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Fixing a tanged spearhead

DJD Johnson

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Hi everyone I am new on here.

I am trying to find more information on how Bronze Age spearheads were fixed into a shaft.

I should mention I am an artist but have for several years been collecting Cypriot antiquities and studying the archaeology, mostly from the Bronze Age (2500-1050 BC).

I am giving my collection (http://ant.david-johnson.co.uk ) back to a museum in Cyprus (it was probably almost all looted from tombs originally) and I am working with an archaeologist to write the catalogue for the museum.

I own 2 bronze spearheads, one (which has a hooked tang with a button end) from the Early Bronze Age I -II (2500-2100 BC), the other (socketed) from the Late Bronze Age III (1200 - 1050 BC).


About the tanged one: I have heard that the hook in the tank was to stop the head from pulling out and that they were fixed into the the shaft by splitting the wood at the end, inserting the blade into a groove and binding the shaft with a cord.  However my archaeological companion will not let me put this in the article without some proof this is an accepted idea (perhaps from experimental archaeology, preferably a book or paper).

Have others heard this and has anyone an idea where I could go to get this information?


I enclose a photo of the older blade (38cm long - ie 15").  If people are interested I will enclose a pic of the later blade (from about the time of the Trojan war).

280814JSAA067 copy.jpeg

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I have no proof for the idea of a split shaft, but as a maker of edged objects, it makes perfect sense.  The Japanese from time to time, used a split shaft mounting for Naginata.  They would take the wooden shaft and split off one side of it, then create a space for the tang and seat the tang in the shaft.  They would then pin and bind the split shaft with cord and an asphalt glue.  Sometimes these were additionally reinforced with a metal collar.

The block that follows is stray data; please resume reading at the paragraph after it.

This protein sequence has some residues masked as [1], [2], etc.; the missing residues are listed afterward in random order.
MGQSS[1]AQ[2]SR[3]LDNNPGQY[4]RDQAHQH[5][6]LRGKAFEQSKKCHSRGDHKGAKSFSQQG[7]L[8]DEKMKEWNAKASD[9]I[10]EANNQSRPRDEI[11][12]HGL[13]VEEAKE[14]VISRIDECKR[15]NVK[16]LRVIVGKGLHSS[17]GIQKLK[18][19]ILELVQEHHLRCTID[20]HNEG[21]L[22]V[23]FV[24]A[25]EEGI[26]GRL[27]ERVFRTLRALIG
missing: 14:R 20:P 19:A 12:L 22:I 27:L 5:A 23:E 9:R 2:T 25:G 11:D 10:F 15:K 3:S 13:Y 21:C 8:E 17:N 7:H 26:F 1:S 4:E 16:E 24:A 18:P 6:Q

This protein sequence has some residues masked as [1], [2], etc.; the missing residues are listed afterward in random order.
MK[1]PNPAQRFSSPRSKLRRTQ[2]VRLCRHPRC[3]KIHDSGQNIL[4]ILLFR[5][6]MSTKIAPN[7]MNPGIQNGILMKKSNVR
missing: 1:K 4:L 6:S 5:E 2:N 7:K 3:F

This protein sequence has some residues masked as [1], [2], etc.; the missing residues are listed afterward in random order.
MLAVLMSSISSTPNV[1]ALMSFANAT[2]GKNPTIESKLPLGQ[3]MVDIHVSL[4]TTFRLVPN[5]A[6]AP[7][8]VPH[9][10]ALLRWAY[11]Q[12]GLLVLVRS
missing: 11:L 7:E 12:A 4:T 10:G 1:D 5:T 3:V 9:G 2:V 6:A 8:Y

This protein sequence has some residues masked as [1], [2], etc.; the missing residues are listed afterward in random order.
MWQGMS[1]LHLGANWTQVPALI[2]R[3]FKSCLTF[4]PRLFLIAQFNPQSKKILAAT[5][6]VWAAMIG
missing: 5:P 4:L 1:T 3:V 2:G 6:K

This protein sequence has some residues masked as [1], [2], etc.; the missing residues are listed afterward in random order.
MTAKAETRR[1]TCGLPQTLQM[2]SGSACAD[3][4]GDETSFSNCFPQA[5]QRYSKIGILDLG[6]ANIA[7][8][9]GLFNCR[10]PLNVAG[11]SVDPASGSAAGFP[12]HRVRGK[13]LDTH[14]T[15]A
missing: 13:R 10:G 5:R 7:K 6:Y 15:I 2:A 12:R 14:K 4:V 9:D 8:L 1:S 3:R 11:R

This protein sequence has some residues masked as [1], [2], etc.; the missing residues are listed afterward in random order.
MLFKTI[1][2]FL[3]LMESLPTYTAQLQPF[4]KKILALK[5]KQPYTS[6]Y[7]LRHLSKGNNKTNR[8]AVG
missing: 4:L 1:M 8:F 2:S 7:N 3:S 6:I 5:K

I'm wondering if your example would not have been treated in a similar fashion.  The shaft would have been drilled and split.  You would then seat the tang, with the hook up against the unsplit portion of the shaft and then glue and wrap the split part of the shaft.  The shaft, cord, and glue would be organic and ephemeral, so traces of them would be hard to find.  Additionally, the heads might have been dismounted from the shafts for easy storage.  I have been told that the builders of siege engines would retrieve the metal parts after a siege and leave the wooden structures behind.  You might only build a big engine (like a trebuchet) only once or twice in a lifetime, and you couldn't move a big once it was assembled.  The metal parts would be the most important bits.


I don't think the head pulling off the shaft would have been the issue  The stresses that you have to worry about on a pole arm are the tangential shear lines.  If you thrust, the direction of force is back along the line of the shaft, and it's strong that way.  But if your thrust is deflected, or you strike with a sweeping motion, then you have huge stresses at right angles to the tang.  Pulling the head out of a target would not be much a problem, if your anchoring system was strong enough to hold the head, pulling on it should be the least of your concerns.

I don't know if you have had the opportunity to see the US TV show Forged in Fire.  In the process of each episode they test (brutally) hand weapons made by smiths.  The pole arms have all been the most vulnerable to breakage.  Shafts shear or shatter, long shanks bend, blades break or bend.  The amount of leverage a human can produce on a 6 foot shaft is much more than one might think.

I don't know of any Bronze Age reenactors, but that could be a resource for real world testing.  A steel replica would be as good for testing, since you are not testing the material, but the mounting system.


I don't know if any of that is useful to you, but please feel free to post more pictures here of your collection.  I'm sure that others will be interested as well.



"The worst day smithing is better than the best day working for someone else."


I said that.


If a thing is worth doing, it is worth doing badly.

- - -G. K. Chesterton


So, just for the record: the fact that it does work still should not be taken as definitive proof that you are not crazy.


Grant Sarver

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I recommend asking our resident bronze age guru, Jeroen Zuiderwijk. Hopefully he'll see this and chime in, but if not, send him a PM.  I'm an archaeologist, but I know nothing about the Cypriot bronze age.  I'm a new world guy.  I do love the wall-o-bronze at the Museum of London, though.  

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